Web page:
Those who live in Ecuador, Peru and Bolivia know about quinoa. They know about it because they likely had to eat (willingly or unwillingly) quinoa soup or quinoa cakes at some point in their lives. The point is that quinoa – which South Americans see as nutritious and perhaps a little boring – is now making it in the mainstream food market in the US, Canada and EU.
It’s tasty, nutritious and gluten free. It’s fun to cook with. It’s great for your metabolisn. It’s organic.
With an increase in demand the alternative grain is becoming not-so-alternative anymore. 2013 has even been declared “Year of the Quinoa” by the United Nations. And recently the film idea “The Mother Grain” reached its funding goal on Kickstarter.
But what does quinoa have to do with business? More specifically, why does the title to my blog post describe quinoa as connecting business?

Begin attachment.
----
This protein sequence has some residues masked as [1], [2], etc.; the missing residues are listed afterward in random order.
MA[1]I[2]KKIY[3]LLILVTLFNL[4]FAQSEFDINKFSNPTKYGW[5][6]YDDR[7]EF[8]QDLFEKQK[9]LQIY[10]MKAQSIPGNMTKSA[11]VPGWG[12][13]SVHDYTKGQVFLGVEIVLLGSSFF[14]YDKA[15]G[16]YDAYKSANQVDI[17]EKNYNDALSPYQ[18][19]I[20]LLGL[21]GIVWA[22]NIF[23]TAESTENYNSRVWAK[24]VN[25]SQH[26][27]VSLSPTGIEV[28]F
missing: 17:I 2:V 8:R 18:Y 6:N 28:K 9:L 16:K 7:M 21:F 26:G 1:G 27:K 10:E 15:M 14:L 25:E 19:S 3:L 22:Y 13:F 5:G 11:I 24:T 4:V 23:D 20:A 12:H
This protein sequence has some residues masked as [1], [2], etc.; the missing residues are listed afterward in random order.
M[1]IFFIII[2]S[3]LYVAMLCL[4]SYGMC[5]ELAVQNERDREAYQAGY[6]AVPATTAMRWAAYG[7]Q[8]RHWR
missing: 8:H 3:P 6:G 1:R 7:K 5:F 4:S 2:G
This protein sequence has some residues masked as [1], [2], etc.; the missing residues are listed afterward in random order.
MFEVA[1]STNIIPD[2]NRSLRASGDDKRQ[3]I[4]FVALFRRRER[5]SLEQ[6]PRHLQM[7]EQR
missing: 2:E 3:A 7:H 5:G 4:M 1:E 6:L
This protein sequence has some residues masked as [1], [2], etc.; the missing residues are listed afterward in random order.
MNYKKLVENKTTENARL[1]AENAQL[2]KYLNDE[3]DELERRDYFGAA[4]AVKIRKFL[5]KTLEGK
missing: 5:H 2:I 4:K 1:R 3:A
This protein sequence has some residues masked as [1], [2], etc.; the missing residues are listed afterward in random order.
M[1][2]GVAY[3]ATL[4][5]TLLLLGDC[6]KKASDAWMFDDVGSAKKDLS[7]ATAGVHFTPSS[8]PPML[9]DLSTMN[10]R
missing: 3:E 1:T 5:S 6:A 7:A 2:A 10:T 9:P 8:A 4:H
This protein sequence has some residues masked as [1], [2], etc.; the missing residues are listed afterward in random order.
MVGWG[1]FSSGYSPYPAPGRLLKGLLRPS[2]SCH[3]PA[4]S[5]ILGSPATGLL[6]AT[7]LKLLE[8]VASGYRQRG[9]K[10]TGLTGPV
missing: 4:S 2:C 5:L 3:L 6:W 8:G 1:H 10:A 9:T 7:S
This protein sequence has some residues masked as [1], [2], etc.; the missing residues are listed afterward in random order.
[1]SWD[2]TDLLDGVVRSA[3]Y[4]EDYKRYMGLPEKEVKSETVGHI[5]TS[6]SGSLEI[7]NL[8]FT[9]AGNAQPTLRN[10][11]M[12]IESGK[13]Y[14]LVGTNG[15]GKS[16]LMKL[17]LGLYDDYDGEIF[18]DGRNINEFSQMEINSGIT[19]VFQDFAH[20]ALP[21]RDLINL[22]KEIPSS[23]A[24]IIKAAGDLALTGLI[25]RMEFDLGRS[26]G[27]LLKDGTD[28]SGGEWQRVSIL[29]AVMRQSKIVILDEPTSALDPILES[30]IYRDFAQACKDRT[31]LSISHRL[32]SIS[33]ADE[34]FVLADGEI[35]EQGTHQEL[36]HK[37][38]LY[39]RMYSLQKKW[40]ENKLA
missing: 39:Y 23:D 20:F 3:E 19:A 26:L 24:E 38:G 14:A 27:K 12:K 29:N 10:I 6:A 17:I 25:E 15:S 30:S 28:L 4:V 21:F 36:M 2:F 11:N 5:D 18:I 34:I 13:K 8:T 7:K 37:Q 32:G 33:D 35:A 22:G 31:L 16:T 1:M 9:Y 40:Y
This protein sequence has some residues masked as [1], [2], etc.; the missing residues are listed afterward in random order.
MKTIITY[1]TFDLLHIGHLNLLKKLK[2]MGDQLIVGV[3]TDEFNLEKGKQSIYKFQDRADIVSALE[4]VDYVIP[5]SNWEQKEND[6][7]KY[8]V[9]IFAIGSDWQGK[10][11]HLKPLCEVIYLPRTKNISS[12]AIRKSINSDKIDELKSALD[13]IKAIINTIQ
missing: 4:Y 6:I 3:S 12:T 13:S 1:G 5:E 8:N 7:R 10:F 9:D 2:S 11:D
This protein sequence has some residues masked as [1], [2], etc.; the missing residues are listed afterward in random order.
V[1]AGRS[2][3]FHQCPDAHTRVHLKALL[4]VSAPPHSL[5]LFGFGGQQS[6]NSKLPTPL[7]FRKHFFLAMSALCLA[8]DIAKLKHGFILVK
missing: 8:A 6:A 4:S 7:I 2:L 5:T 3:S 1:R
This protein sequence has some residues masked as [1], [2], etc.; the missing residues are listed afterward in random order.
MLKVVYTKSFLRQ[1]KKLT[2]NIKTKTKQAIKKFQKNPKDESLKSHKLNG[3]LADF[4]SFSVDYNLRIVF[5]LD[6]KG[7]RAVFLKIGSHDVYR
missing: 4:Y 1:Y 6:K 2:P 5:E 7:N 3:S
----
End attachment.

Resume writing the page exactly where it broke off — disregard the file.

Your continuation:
Innovation is about making unexpected connections between things. While quinoa may just be a grain it has enormous potential to solve some of the nutritional challenges we will be facing in the foreseeable future. It connects businesses because it is grown by community farmers but, very quickly, reaches a global community of people who love it and value it for its nutritional properties. It sits on high end retailer shelves but also fills the soup bowls of many South Americans.
Quinoa is an ancient alternative “mother grain” in the Andean region (mother in the sense that it is a nourishing grain that bestows great benefits to its users). It connects food, nutrition and metabolism. It also connects communities, families and businesses from Latin America to the world.